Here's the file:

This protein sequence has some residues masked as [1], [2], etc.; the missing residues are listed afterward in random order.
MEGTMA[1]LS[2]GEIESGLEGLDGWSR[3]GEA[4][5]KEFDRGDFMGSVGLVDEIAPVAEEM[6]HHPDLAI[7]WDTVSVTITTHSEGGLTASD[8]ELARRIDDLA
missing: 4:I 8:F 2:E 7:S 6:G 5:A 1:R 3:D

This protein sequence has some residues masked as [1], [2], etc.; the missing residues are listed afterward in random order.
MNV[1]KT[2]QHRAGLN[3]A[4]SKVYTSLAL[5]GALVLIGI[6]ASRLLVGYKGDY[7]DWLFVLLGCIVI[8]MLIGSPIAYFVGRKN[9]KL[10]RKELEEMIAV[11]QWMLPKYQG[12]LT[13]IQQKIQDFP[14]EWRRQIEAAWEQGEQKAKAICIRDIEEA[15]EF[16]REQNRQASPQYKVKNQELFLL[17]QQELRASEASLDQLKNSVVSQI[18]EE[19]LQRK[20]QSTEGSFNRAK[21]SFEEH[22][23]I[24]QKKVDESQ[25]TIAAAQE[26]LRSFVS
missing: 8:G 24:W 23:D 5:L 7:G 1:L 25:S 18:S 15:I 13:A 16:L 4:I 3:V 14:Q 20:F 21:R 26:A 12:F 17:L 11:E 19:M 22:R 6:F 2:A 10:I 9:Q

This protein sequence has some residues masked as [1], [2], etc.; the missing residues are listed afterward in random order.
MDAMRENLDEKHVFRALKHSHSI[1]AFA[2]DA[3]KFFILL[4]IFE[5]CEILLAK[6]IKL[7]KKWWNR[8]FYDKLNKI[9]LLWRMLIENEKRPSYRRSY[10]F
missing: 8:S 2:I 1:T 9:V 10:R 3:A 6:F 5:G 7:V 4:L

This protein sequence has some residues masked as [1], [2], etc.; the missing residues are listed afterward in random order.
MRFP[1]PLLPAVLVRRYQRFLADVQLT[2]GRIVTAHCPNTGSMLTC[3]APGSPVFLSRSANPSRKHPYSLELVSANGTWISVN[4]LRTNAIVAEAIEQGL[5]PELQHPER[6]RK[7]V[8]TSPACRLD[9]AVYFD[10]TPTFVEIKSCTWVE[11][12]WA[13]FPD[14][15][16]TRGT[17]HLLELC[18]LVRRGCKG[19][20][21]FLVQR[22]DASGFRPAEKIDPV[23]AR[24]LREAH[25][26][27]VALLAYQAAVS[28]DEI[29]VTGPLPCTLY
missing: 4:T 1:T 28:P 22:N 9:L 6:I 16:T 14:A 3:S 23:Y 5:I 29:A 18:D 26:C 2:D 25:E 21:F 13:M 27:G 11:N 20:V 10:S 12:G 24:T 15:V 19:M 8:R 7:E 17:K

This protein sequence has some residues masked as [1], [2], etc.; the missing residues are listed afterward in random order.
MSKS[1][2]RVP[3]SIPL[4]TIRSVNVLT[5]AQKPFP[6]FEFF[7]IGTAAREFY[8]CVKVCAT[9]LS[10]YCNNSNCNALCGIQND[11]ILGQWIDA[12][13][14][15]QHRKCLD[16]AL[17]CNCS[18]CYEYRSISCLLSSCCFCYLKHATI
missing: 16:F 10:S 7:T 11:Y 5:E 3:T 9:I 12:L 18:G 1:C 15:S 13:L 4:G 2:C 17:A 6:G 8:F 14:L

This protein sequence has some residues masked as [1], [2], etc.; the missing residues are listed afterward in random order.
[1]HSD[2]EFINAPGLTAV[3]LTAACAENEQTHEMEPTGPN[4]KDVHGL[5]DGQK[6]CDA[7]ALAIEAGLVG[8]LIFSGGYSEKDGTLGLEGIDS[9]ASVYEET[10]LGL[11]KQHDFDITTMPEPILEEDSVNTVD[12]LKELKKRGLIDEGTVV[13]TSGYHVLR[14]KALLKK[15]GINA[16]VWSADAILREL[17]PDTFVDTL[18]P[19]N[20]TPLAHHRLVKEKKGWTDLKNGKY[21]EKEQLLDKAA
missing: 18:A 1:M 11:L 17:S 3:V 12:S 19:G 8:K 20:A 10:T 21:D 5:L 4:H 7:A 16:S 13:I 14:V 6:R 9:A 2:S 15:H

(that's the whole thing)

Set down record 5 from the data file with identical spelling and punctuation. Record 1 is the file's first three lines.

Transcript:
This protein sequence has some residues masked as [1], [2], etc.; the missing residues are listed afterward in random order.
MSKS[1][2]RVP[3]SIPL[4]TIRSVNVLT[5]AQKPFP[6]FEFF[7]IGTAAREFY[8]CVKVCAT[9]LS[10]YCNNSNCNALCGIQND[11]ILGQWIDA[12][13][14][15]QHRKCLD[16]AL[17]CNCS[18]CYEYRSISCLLSSCCFCYLKHATI
missing: 16:F 10:S 7:T 11:Y 5:E 3:T 9:I 12:L 18:G 1:C 15:S 13:L 4:G 2:C 17:A 6:G 8:F 14:L